P. N. Haksar

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P. N. Haksar
P. N. Haksar.jpg
Principal Secretary to the Prime Minister
In office
1967–1973
Prime Minister Indira Gandhi
Deputy Chairman of the Planning Commission
In office
4 January 1975 – 31 May 1977
Prime Minister Indira Gandhi
Personal details
Born Parmeshwar Narayan Haksar
4 September 1913
Gujranwala (now in Pakistan)
Died 25 November 1998 (aged 85)
New Delhi
Spouse(s) Urmila Sapru
Religion Hindu (Kashmiri Pandit)

Parmeshwar Narayan Haksar (4 September 1913 – 25 November 1998) was an Indian bureaucrat and diplomat, best known for his six-year stint as Prime Minister Indira Gandhi's principal secretary (1967–73). In that role, Haksar was the chief strategist behind his inexperienced prime minister's rise to near-absolute power in the mid-1970s. After this he was appointed deputy chairman of the Planning Commission and then the first-ever chancellor of New Delhi's Jawaharlal Nehru University.

An advocate of centralization and socialism, he was a Kashmiri Pandit who became Gandhi's closest confidant in her inner coterie of bureaucrats, the "Kashmiri mafia". Prior to this, Haksar was a diplomat of the Indian Foreign Service, who served as ambassador to Austria and Nigeria.

Personal life[edit]

Haksar was born in 1913, Gujranwala (now in Pakistan) in a Kashmiri Pandit family. He studied Sanskrit at home and obtained an M.Sc. from Allahabad university, Uttar Pradesh. He went on to study in the London School of Economics.[1] As a student of Allahabad university, he was a resident of Mayo Hall & made frequent visits to the Anand Bhawan, the house of Motilal Nehru.[2] Parmeshwar was a voracious reader of art history & also a connoisseur of paintings.[2] During his interlude in London, UK, he was influenced by Socialism and become associated with the Marxists.[1][2]

During the latter years of his life, Haksar became associated with the Delhi Science Forum and initiatives on Human Rights, opposition to mindless neo-liberal policies and secularism. He lost his eyesight during the last 10 years of his life. Haksar died at the age of 85, on 25 November 1998.[3]

Career[edit]

As Indira Gandhi's (pictured) principal secretary, Haksar helped a beleaguered and inexperienced prime minister rise to near-absolute power.

Early career[edit]

Haskar had already made his mark as a lawyer in Allahabad, before he moved to the Indian Foreign Services in 1947.[4] and was quite close to fellow-Kashmiri-from-Allahabad Jawaharlal Nehru. A one-time student at the London School of Economics, he was a junior colleague of V. K. Krishna Menon at the India League in London.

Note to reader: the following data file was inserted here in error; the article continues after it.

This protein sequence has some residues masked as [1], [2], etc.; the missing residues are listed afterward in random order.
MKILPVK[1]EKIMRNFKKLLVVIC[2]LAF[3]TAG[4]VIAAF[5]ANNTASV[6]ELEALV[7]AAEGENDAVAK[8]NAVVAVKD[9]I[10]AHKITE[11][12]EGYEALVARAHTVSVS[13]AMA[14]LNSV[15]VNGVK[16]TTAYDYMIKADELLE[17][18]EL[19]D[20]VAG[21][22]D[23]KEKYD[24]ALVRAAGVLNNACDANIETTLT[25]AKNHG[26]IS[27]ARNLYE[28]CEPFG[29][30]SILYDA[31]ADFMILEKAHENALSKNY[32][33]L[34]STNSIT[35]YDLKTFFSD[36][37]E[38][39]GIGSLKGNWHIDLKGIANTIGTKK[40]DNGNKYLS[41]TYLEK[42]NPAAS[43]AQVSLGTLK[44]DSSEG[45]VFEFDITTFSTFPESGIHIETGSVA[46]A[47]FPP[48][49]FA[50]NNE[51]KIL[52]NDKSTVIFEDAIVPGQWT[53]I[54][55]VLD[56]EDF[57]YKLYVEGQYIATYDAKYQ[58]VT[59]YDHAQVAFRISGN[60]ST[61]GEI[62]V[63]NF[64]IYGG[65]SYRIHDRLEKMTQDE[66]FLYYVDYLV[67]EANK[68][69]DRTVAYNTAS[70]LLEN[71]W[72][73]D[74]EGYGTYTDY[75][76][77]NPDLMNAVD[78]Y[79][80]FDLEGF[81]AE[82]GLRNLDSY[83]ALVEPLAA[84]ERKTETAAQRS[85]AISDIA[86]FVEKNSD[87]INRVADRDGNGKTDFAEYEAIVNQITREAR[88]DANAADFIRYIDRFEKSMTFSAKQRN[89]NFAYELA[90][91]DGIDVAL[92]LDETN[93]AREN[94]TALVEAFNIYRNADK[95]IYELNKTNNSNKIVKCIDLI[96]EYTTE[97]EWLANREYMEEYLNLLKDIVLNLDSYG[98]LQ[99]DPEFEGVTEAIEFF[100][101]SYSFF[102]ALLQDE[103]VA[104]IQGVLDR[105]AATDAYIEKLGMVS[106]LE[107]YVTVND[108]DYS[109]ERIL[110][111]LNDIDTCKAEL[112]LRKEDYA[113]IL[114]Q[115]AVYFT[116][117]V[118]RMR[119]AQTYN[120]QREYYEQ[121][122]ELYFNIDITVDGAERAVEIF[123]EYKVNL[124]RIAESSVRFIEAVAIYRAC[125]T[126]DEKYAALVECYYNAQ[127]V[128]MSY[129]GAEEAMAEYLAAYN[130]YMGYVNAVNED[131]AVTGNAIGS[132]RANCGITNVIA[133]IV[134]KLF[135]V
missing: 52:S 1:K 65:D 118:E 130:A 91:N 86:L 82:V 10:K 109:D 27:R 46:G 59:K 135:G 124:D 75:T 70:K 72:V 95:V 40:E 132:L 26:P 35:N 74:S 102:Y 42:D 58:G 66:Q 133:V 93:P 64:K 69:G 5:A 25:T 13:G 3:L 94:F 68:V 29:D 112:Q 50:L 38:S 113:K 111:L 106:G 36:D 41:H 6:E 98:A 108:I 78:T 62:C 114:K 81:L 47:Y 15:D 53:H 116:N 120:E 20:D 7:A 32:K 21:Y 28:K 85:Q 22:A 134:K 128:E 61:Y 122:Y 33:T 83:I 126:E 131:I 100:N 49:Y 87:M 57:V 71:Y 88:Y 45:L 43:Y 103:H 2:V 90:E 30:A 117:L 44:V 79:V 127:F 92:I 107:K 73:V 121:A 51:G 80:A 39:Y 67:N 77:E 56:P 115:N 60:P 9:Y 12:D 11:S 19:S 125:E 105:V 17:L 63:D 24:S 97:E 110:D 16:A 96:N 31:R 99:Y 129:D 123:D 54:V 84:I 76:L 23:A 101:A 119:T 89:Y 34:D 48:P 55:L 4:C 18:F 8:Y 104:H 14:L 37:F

Civil services[edit]

P. N. Haksar served as the Ambassador to Nigeria & Austria.[5] In the 1960s, he also served as a Deputy High Commissioner in London.[1] After twenty years of diplomatic service, he was appointed as the secretary to the then Prime Minister, Indira Gandhi.[4] In 1967 he replaced L. K. Jha as Principal Secretary to Prime Minister Indira Gandhi. He authored the 'Stray Thoughts Memorandum' at the Congress Working Committee meeting in Bangalore which ultimately led to the defenestration of her political rivals like Morarji Desai.[6] Till the time he moved out from the position of Principal Secretary to Indira Gandhi, Haksar exercised significant influence on the formulation of domestic & foreign policies.[4] As Principal Secretary, Haksar fashioned Indira Gandhi's decision about the timing and level of support to be given to Bangladeshi freedom struggle.[7]

Administrator and strategist[edit]

Haksar was noted for his strategising on the nationalisation of banks, insurance & foreign oil companies, the 1971 Indo-Soviet treaty and the liberation of Bangladesh. He is also the chief architect of the Shimla accord with Pakistan, as he is of the Research and Analysis Wing (R&AW)[3] As long as Indira Gandhi listened to Haksar,she was winning but the time came when she started listening her son Sanjay Gandhi bypassing Haksar and her bad days started.Election, operation blue star and then her own death

Author[edit]

Haksar wrote several books, including Premonitions (1979), Reflections on our Times (1982) & One more Life (1990).[1]

References[edit]

  1. ^ a b c d Singh, Kuldeep (2 December 1998). "Obituary: P.N. Haksar". www.independent.co.uk. Retrieved 24 July 2012. 
  2. ^ a b c Mitra, Ashok (12 December 1998). "The P.N. Haksar Story". rediff.com. Retrieved 24 July 2012. 
  3. ^ a b Praful Bidwai. "The last of the Nehruvians". Frontline. 19 Dec 1998.
  4. ^ a b c Vohra, N.N. "100 People who shaped India". indiatoday.com. Retrieved 24 July 2012. 
  5. ^ "Indian Embassy, Vienna, Austria". Indian Embassy, Govt of India. Retrieved 18 August 2012. 
  6. ^ Austin, Granville (1999). Working a Democratic Constitution - A History of the Indian Experience. New Delhi: Oxford University Press. pp. 184–185. ISBN 019565610-5. 
  7. ^ Sarker, Monaem (11 November 2009). "Remembering P.N. Haksar: A true friend of Bangladesh". Retrieved 24 July 2012. 

External links[edit]